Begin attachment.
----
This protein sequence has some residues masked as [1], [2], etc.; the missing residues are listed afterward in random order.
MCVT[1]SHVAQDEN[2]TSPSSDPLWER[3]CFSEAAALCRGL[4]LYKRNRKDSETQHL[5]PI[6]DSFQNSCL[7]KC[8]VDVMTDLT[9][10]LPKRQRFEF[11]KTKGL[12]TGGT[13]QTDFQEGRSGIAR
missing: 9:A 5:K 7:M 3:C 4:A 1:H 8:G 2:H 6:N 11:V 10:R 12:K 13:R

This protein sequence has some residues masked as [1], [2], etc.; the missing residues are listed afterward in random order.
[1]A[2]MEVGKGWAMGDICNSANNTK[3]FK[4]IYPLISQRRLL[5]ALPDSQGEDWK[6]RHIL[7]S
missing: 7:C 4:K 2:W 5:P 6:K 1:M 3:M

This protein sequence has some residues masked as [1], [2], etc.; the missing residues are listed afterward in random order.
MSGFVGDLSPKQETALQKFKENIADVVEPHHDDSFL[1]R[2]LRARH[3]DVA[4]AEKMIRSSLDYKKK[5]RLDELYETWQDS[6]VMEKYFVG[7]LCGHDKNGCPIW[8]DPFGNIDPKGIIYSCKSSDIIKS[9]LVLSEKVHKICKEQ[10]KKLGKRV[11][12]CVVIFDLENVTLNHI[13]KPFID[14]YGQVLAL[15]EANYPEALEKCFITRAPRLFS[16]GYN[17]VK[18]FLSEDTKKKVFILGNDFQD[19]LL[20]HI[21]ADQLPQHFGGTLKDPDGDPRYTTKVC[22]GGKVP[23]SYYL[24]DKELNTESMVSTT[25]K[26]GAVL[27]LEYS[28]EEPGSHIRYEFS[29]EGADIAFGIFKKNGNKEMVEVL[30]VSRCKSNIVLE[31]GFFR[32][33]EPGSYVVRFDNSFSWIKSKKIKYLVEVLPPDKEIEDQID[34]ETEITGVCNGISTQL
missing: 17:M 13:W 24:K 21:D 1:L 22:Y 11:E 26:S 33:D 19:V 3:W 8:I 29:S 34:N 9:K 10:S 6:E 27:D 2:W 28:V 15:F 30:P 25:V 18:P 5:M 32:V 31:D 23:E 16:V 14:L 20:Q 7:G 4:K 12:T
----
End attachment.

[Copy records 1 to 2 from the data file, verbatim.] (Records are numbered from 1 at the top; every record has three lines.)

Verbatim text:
This protein sequence has some residues masked as [1], [2], etc.; the missing residues are listed afterward in random order.
MCVT[1]SHVAQDEN[2]TSPSSDPLWER[3]CFSEAAALCRGL[4]LYKRNRKDSETQHL[5]PI[6]DSFQNSCL[7]KC[8]VDVMTDLT[9][10]LPKRQRFEF[11]KTKGL[12]TGGT[13]QTDFQEGRSGIAR
missing: 9:A 5:K 7:M 3:C 4:A 1:H 8:G 2:H 6:N 11:V 10:R 12:K 13:R

This protein sequence has some residues masked as [1], [2], etc.; the missing residues are listed afterward in random order.
[1]A[2]MEVGKGWAMGDICNSANNTK[3]FK[4]IYPLISQRRLL[5]ALPDSQGEDWK[6]RHIL[7]S
missing: 7:C 4:K 2:W 5:P 6:K 1:M 3:M